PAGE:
Central Park 5: Merry-go-round for justice

Outside the courtroom, July 23. WW photo: Anne Pruden

Outside the courtroom, July 23. WW photo: Anne Pruden

For the umpteenth time, another “Central Park 5” court hearing/status conference was adjourned on July 23. Again, the Manhattan courtroom was filled with supporters, including New York state Sen. Bill Perkins; City Councilmember Charles Barron’s assistant; and Sharrone Salaam, the mother of Yusef Salaam, one of the “Five.”

In 1989, five Black and Latino teens, known as the Central Park 5, were arrested and charged with raping a white woman in New York City’s Central Park. Confessions were coerced out of them. They were prosecuted, found guilty and served between six and 13 years in prison. In 2003, their convictions were overturned and they were exonerated of the crime.

Ten years ago, the Five, now men in their 30s, filed a federal civil rights lawsuit against the city of New York and its police department for false arrest, malicious prosecution, wrongful conviction and imprisonment, and violation of their civil rights. They are Kevin Richardson, Yusef Salaam, Raymond Santana, Antron McCray and Khorey Wise.

Attorneys for the men have been battling the legal team of the city’s Corporation Counsel, which has for over a decade been denying any wrongdoing on the part of the New York Police Department or the district attorney’s office. Both the mayor’s office and the police commissioner have refused to even apologize to the five victims, whose family lives have been devastated.

One of the many tactics used by the city is a proposal to investigate the possibility that the Central Park 5 acted in conjunction with the actual rapist, Matias Reyes, who confessed to the crime and whose DNA matched; and to also question the validity of the rapist’s confession. Despite the matching DNA and Reyes’ confession, in 2002, the police commissioner, Raymond Kelly, continued to portray the innocent Central Park 5 as guilty.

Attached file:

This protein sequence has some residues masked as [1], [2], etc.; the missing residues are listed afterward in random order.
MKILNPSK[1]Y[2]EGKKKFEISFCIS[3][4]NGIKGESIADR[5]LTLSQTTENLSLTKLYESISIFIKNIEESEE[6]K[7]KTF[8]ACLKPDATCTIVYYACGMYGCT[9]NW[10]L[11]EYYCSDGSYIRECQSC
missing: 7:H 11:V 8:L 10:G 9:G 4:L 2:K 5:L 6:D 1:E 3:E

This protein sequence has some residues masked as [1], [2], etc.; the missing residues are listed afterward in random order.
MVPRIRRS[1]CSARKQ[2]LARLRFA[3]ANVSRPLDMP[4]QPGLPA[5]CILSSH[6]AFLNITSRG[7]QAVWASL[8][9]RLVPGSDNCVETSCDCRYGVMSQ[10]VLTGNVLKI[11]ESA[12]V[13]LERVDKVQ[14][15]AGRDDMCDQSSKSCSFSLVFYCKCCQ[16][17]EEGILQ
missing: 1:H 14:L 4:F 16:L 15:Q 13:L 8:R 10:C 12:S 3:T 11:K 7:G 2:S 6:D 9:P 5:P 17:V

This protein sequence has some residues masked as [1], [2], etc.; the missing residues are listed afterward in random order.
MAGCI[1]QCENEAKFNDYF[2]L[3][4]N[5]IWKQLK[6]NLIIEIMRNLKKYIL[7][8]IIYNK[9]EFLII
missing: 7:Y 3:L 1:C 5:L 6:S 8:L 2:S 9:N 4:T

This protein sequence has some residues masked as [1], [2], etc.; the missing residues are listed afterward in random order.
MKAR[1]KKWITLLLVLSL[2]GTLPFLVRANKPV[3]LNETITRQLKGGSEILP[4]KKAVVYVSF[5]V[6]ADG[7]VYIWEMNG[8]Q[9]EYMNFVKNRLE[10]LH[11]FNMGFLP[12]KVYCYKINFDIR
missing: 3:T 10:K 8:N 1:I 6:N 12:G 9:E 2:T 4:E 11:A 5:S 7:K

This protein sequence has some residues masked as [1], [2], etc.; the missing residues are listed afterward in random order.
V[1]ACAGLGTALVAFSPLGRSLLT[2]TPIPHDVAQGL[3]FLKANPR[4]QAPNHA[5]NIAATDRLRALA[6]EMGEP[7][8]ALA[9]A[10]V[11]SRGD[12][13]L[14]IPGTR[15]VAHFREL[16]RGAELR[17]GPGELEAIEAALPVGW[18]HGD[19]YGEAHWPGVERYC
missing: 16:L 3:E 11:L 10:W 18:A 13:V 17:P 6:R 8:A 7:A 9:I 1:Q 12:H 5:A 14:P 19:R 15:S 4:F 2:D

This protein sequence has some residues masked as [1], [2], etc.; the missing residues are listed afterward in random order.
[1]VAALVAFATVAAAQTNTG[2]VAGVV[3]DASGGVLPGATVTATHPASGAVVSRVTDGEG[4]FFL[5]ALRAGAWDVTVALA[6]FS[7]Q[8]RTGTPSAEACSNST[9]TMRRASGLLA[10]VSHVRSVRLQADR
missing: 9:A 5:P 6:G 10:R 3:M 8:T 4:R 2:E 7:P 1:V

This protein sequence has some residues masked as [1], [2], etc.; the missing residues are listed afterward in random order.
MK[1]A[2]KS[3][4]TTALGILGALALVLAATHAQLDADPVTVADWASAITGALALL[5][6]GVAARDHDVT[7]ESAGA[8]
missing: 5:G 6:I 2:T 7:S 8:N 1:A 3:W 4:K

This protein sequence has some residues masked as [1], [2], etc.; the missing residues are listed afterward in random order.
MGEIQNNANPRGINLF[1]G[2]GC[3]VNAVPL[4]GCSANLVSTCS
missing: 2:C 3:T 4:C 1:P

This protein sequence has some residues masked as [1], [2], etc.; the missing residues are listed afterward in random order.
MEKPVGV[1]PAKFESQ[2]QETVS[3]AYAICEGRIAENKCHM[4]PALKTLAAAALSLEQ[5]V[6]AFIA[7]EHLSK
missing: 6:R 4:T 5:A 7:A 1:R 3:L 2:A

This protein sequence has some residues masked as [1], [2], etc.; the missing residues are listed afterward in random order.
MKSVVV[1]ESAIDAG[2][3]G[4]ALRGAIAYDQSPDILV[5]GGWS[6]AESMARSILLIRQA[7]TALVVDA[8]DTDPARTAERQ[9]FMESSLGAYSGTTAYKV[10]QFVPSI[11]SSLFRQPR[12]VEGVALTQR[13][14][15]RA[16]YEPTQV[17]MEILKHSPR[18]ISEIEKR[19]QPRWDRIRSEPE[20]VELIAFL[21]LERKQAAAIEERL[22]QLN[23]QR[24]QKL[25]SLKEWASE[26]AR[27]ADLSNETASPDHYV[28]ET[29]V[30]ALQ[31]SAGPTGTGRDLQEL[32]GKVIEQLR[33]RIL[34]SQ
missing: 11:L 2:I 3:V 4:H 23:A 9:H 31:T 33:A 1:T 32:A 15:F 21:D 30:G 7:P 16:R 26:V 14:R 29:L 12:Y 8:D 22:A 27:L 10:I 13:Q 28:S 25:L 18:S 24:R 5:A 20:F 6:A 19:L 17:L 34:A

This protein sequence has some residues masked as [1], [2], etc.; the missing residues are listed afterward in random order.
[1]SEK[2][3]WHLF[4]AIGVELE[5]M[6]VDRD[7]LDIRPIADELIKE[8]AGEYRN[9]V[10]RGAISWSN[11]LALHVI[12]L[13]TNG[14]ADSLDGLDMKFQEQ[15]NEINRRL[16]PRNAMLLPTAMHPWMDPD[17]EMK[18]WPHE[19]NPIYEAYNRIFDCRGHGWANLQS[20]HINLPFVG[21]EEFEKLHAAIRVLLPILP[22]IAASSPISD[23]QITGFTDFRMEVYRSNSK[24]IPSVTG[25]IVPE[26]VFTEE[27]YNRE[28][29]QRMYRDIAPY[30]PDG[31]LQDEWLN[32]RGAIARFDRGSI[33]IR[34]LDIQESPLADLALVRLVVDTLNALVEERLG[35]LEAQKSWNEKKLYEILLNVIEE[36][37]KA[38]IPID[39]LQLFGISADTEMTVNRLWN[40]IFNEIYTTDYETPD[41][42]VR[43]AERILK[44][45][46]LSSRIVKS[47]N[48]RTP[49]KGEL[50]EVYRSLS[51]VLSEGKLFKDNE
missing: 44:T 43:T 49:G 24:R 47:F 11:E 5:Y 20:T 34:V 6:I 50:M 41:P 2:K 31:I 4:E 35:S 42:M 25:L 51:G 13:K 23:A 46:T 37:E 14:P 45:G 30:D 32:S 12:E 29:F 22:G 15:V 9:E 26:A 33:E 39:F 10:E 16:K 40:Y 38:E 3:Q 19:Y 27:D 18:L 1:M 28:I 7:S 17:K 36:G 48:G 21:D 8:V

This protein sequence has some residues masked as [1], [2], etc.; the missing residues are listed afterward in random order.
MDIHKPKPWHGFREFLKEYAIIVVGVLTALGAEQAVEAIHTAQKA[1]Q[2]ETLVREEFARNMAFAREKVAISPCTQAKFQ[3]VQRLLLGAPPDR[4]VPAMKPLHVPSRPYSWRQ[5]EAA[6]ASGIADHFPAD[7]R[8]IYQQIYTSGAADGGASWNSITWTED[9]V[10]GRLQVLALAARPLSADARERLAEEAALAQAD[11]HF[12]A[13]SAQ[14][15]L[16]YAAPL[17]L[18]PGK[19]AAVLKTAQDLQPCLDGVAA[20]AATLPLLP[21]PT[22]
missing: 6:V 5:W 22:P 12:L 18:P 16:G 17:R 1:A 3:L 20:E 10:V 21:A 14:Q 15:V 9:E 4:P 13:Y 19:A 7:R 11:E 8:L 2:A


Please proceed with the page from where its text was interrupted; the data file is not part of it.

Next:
There continue to be denials of wrongdoing by the city. And the court costs to the taxpayers caused by the delays continue to rise.

There are outstanding issues and topics that still need to be discussed. There are also documents to be obtained and filed, including scheduled depositions on both sides.

The case is still in pre-trial status. The city is still performing its elaborate dance on many federal cases and no settlement offer has been made on the Central Park 5 lawsuit. The next status conference is scheduled for Sept. 17 before Judge Ronald Ellis.

Today, Black youth and men continue to be off the U.S.’s priority list. They have been viewed as wage slaves, like all workers, for exploitation. Now, these youth are enslaved in prison, in record numbers, for superprofits. The struggle for liberation continues.